We’re often (very often) asked about addressing options for wedding invitations. Many of our clients are DIY couples and it’s simply not in their budget to hire a professional or to pay for digital addressing. Believe us: even if you or a loved one are planning address them yourself, they can still be creative and cohesive with your invitation! It’s simply a matter of the right tools, methods, and a some practice! – Bailey and Emma of Antiquaria
Option One: DIY Pointed Pen Calligraphy. For someone that has a little experience already with a dip pen and ink or for someone with plenty of time to practice before the invitations need mailing, calligraphy addressing can actually be a great DIY option. One hundred years ago, everyone who wanted to write had to use a dip pen and ink. We’re certainly used to modern pens these days, but it’s inspiring to think that it can be done with practice! It takes years and years of practice to truly master the art – so don’t hold yourself to expectations of perfection for the project. Try playing with your unique hand writing and see what is most natural for you with the tools.
It’s really helpful to give yourself guidelines when writing with pen and ink (your focus will be more on the writing than keeping the lines straight). For a playful look, we drew them at a slant, leaving a ruler’s width between them. Three lines will suffice for most U.S. addresses but occasionally you’ll need four. Just count up how many 3 and 4 liners you need on your list and tackle all of the “ruling up” first.
Address each envelope on your guest list. Set aside to dry. This can take minutes to a day depending on the ink and weather, so don’t be too anxious. The last thing you want is to smear you hard work! We used our favorite white ink on these gorgeous black envelopes. It’s the loveliest and most opaque that we’ve found but it must be diluted quite a bit to use with a pointed pen and nib. Add (distilled) water with an eyedropper to the bottle. Stir the ink with the water until it reaches the consistency of heavy cream.
Once they’re all addressed, we added a fun little dashed line to further decorate and modernize the envelope. Use a T-square ruler and dash along the straight line with the white ink loaded into the dip pen. Let them all dry once more.
Erase the lines gently once everything is good and dry.
You can find more information about DIY calligraphy on our blog. You can also search for local calligraphy classes to get you started. The key to calligraphy is practice, practice, and more practice!
Option Two: Brush Pen Lettering. Brush pens can be a great option for addressing without the mess of an actual brush and ink. A lot of them are actually felt tipped (like the ones in this tutorial) which makes controlling them much easier. This silver and gray design is lovely, soft and tonal. Play with the brush lettering a bit and find a style that’s comfortable for you. You can print or use cursive with them, so the options are endless!
Draw “ribbons” in the upper left and lower right corners. Then write the title(s) (i.e. Mr., Miss, Ms., or Mr. and Mrs.) in the upper left banner. Move to the lower right and write the zip code, spacing out each number with a small dot.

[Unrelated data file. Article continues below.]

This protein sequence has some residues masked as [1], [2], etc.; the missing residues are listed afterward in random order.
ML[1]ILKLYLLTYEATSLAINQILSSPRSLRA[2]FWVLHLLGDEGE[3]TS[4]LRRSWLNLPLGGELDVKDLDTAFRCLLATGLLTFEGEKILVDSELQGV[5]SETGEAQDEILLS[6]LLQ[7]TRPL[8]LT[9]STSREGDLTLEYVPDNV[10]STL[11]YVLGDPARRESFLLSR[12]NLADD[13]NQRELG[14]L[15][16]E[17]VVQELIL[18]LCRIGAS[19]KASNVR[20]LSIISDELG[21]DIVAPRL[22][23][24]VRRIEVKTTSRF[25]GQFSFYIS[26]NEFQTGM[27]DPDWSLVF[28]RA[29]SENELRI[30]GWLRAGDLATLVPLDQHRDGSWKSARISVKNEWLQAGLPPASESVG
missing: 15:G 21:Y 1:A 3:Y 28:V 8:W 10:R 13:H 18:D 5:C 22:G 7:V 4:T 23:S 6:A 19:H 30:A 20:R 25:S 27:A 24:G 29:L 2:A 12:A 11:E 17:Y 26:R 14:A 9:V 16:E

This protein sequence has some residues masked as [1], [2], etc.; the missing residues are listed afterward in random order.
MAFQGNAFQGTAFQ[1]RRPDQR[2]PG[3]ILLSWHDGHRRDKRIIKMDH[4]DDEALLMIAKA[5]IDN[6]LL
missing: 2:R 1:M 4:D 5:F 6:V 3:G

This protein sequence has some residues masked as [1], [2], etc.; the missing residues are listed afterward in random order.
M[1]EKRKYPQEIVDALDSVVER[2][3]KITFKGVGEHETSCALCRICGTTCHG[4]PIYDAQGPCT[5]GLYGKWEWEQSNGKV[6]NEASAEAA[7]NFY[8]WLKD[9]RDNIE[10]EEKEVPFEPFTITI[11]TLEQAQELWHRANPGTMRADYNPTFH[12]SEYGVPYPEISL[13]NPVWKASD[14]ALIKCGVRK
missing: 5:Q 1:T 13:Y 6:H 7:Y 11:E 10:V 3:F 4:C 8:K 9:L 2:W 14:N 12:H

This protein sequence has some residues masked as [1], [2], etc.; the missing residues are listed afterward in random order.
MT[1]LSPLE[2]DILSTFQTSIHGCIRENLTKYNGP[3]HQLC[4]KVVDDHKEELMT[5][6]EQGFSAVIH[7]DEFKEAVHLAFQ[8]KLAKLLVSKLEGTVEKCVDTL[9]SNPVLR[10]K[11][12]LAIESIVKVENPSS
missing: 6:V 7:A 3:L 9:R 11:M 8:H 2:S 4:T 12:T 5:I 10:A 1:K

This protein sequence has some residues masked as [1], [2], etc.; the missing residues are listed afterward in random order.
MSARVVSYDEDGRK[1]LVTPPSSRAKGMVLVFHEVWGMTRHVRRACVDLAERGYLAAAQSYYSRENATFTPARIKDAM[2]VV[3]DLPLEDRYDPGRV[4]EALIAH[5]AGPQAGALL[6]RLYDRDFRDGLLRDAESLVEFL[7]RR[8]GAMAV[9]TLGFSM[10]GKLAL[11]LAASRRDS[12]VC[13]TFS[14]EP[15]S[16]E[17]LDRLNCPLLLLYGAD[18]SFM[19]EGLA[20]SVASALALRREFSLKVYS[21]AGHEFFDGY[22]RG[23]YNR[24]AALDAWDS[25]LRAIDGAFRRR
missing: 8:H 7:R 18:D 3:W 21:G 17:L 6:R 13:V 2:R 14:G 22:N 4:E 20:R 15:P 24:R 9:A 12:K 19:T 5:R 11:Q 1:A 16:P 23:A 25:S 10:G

In the middle of the envelope, you’ll write the guest(s) name and address. We used a simple handwriting cursive. Because the brush pen gives the lines weight variation, it looks fancier than a ball point pen, which we love. One key to writing with a brush pen is to write on its point, as shown in the photo above. This will help keep the writing thin and legible. Center the address as much as you can, but the banners in the corners will help keep the design looking balanced even if it’s not perfect.
Option Three: Mixed Pen Lettering. This design uses two different kinds of pens to achieve a very custom look. We again used a brush pen, this time in black, as well as a thin felt tipped pen for variation in line quality and so that we could make some text much smaller.
Write your guests name fairly large across the envelope. Vary the size of lettering depending on the length of their name (you’ll get the hang of this with practice).
Then, draw straight line down, using a T-square ruler a little right of center. You will use this line to left justify the address.
With the vertical lines as your guide, print the street, city and state portion of the address using the felt tipped marker. Add the appropriate title(s) to the left hand side of the guests name.
With the brush pen, add the guest’s zip code in large numbers below the address. Erase your vertical line and the envelope is done!
Addressing options really are limitless. Play around with ideas until you find something that works for you and coordinates well with your invitation suite. It can help to experiment with addressing your own save the dates (usually they’re less formal) to determine if you want to tackle the process of addressing your wedding invitations.
Materials & Resources
Calligraphy Resources: Setting up your Tools, Lower Case Alphabet by Bailey Rivera, Calligraphy Supplies
Brush and Felt Tipped Pens
For envelopes, we discuss many different envelope resources and options in a previous post, found here.
White Mechanical Pencil or Graphite Pencil
Photo Credits: Antiquaria for Oh So Beautiful Paper
Lovely! Simple, elegant but definitely lovely.
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